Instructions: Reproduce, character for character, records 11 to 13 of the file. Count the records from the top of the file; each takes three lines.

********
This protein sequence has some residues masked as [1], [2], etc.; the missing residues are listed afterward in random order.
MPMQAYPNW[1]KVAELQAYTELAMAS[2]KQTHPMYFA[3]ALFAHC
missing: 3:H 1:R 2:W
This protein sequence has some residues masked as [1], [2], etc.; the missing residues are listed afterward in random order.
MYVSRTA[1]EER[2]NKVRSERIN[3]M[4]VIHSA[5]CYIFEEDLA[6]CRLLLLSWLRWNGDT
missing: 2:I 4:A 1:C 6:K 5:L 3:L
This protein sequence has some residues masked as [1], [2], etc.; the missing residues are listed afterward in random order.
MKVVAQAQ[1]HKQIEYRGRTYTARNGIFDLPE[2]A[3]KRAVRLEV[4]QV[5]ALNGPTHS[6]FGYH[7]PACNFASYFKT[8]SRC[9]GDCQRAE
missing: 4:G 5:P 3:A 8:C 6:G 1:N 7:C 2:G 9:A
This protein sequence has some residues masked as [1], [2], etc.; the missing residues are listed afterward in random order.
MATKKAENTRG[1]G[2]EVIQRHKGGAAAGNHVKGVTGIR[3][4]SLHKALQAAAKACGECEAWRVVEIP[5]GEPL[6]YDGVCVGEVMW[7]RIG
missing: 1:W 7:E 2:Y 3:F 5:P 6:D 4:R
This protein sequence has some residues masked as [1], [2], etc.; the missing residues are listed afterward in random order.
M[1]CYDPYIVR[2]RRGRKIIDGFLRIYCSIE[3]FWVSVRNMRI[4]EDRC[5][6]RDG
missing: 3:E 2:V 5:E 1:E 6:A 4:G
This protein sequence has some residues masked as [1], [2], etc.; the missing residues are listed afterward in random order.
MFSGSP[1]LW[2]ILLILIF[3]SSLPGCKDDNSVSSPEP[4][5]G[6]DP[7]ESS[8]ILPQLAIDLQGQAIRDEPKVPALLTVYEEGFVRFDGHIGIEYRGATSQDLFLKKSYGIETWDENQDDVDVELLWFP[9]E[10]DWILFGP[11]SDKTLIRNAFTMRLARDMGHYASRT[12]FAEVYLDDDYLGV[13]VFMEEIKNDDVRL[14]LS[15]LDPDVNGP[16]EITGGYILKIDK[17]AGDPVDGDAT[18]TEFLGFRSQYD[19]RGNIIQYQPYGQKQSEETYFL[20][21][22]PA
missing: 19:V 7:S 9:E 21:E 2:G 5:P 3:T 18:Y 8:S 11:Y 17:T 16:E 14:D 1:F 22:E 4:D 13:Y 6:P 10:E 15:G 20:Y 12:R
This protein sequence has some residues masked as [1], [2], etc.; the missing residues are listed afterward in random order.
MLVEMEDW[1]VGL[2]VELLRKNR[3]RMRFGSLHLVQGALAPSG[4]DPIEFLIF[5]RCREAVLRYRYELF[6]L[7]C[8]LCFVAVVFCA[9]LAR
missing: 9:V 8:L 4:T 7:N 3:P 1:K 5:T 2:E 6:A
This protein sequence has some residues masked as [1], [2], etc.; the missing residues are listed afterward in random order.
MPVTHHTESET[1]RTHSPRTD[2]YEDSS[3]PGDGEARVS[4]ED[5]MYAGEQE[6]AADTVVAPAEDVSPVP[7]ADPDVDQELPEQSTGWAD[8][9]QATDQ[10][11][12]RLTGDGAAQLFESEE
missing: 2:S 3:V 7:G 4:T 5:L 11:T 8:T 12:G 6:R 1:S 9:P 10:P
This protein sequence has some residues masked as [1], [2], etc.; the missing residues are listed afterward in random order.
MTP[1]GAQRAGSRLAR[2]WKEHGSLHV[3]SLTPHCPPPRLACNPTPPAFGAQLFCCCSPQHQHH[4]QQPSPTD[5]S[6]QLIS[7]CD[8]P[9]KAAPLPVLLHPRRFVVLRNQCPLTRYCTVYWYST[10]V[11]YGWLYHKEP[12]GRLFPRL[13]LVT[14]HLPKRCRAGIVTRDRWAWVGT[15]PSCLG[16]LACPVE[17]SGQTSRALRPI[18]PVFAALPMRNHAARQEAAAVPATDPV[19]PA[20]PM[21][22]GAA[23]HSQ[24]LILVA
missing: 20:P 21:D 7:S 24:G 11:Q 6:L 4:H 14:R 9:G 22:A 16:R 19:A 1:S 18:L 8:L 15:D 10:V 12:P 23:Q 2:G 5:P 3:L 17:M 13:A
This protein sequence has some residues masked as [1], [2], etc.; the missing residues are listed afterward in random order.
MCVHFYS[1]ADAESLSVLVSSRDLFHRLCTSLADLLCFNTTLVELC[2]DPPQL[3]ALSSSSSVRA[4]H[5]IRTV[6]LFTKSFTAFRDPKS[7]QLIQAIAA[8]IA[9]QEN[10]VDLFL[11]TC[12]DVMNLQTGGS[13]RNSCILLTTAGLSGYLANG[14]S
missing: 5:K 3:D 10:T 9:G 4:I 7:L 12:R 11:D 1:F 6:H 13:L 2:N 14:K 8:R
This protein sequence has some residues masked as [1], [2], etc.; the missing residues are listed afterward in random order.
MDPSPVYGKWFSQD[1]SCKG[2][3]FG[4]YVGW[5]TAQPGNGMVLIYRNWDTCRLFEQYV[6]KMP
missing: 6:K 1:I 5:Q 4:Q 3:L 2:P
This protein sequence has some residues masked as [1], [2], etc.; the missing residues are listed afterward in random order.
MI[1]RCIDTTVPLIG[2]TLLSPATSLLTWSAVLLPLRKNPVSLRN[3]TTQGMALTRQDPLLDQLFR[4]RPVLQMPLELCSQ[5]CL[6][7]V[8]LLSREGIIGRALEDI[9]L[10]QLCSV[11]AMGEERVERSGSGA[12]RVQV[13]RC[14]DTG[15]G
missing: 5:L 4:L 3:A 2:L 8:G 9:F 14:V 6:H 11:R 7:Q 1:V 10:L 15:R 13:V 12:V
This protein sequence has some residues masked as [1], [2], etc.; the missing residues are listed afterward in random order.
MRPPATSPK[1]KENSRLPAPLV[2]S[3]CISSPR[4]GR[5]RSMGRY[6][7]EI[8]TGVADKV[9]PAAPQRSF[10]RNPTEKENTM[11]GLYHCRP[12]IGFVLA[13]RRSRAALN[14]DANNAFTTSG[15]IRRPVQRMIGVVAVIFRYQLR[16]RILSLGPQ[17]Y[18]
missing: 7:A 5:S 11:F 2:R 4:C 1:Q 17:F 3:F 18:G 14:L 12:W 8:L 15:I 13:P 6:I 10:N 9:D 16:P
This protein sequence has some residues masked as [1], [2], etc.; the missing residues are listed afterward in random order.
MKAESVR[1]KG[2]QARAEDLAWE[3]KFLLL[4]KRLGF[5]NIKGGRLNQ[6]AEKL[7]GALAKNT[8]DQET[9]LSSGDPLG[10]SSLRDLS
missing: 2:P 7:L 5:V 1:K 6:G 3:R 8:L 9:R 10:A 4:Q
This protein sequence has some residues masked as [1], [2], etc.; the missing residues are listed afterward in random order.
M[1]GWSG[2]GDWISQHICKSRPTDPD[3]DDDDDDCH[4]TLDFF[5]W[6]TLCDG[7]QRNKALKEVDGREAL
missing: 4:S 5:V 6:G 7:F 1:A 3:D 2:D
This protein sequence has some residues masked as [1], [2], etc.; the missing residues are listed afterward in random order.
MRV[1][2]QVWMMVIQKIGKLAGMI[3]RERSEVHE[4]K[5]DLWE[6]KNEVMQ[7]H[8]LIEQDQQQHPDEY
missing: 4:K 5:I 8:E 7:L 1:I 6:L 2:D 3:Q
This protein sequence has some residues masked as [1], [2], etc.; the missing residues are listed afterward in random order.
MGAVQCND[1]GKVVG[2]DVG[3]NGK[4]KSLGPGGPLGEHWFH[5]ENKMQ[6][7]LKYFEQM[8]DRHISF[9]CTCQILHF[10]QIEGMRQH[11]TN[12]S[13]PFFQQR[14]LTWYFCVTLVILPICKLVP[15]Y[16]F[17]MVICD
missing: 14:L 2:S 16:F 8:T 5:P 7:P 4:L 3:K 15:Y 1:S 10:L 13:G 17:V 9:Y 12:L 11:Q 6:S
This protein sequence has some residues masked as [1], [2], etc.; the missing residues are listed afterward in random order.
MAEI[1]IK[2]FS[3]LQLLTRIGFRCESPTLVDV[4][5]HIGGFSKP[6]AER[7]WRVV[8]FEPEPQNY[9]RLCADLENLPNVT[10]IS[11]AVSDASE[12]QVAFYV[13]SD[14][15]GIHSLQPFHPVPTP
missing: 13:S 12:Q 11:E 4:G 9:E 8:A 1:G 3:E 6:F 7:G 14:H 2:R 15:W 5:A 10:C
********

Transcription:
This protein sequence has some residues masked as [1], [2], etc.; the missing residues are listed afterward in random order.
MDPSPVYGKWFSQD[1]SCKG[2][3]FG[4]YVGW[5]TAQPGNGMVLIYRNWDTCRLFEQYV[6]KMP
missing: 6:K 1:I 5:Q 4:Q 3:L 2:P
This protein sequence has some residues masked as [1], [2], etc.; the missing residues are listed afterward in random order.
MI[1]RCIDTTVPLIG[2]TLLSPATSLLTWSAVLLPLRKNPVSLRN[3]TTQGMALTRQDPLLDQLFR[4]RPVLQMPLELCSQ[5]CL[6][7]V[8]LLSREGIIGRALEDI[9]L[10]QLCSV[11]AMGEERVERSGSGA[12]RVQV[13]RC[14]DTG[15]G
missing: 5:L 4:L 3:A 2:L 8:G 9:F 14:V 6:H 11:R 7:Q 1:V 10:L 15:R 13:V 12:V
This protein sequence has some residues masked as [1], [2], etc.; the missing residues are listed afterward in random order.
MRPPATSPK[1]KENSRLPAPLV[2]S[3]CISSPR[4]GR[5]RSMGRY[6][7]EI[8]TGVADKV[9]PAAPQRSF[10]RNPTEKENTM[11]GLYHCRP[12]IGFVLA[13]RRSRAALN[14]DANNAFTTSG[15]IRRPVQRMIGVVAVIFRYQLR[16]RILSLGPQ[17]Y[18]
missing: 7:A 5:S 11:F 2:R 4:C 1:Q 17:F 3:F 18:G 14:L 12:W 8:L 15:I 13:P 6:I 10:N 9:D 16:P